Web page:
How MPs hit the very bottom of the barrel during Telangana debate
We had barely recovered from the shock of an MP using pepper spray in Parliament, when some other lawmakers decided to engage in more unsavoury antics.comment Updated: Feb 21, 2014 12:52 IST
‘New low for lawmakers’, this is phrase we have now got accustomed to seeing on television and newspapers. And our lawmakers never fail to live up to this description.
We had barely recovered from the shock of an MP using pepper spray in Parliament to protest the Telangana issue, when some of our elected representatives decided to engage in more unsavoury antics. In the Uttar Pradesh assembly, two Rashtriya Lok Dal MLAs took off their shirts to protest the violation of the rights of sugarcane farmers in western UP.
Clambering onto the tables, the two disrupted the governor’s address with their noisy shenanigans. Apart from the fact that the shirtless MLAs hardly made for a salubrious sight, surely there were more civilised ways to make their voices heard. In the J&K assembly, a marshal was repeated bashed on the head by a PDP MLA in order to protest the rescue of people stranded in snowbound areas.
Of course, not to be left behind, a TDP MP manhandled the secretary general of the Rajya Sabha and let loose a volley of what seemed to be abuse at the chairman of the august house.
We have often lamented about what ridiculous figures our MPs and MLAs cut to the world. But the more damaging thing is that they are not achieving any of the goals that they were elected to do. It is hardly likely that the UP government is going to address the problems of sugarcane farmers just because some MLAs wanted their 15 minutes of fame.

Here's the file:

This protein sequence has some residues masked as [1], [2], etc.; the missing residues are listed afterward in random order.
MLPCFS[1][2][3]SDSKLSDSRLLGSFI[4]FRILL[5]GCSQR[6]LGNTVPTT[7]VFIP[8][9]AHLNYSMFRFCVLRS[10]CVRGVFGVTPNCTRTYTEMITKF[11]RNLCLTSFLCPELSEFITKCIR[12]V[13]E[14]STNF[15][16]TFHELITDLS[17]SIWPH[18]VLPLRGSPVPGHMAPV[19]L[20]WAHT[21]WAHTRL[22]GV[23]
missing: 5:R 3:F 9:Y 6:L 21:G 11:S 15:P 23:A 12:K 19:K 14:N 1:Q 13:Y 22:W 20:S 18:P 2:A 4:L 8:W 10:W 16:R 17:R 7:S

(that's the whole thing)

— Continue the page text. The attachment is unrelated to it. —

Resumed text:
Almost always, the offender is playing to the galleries in his or her constituency. These shows of aggression and exhibitionism are aimed at showing the voters in the constituency that the elected representatives are safeguarding their interests. But, in the process, such people forget that there is a certain decorum and decency expected of them in legislatures and Parliament and that these are not forums for street-corner brawls and displays of vulgarity.
Democracy is all about discussion and debate which entails a certain amount of knowledge of the subject. In the absence of such knowledge, our elected representatives resort to lung power, or worse physical violence. Little wonder that people are losing faith in democracy as it is being practised at present.
There is little doubt that there have to be punitive measures against those who violate the sanctity of Parliament and the legislatures. The conduct of our MPs and MLAs are so shameful that they should not be in a position to frame laws which govern the people. Each time we think that they cannot sink any longer, they unerringly prove us wrong.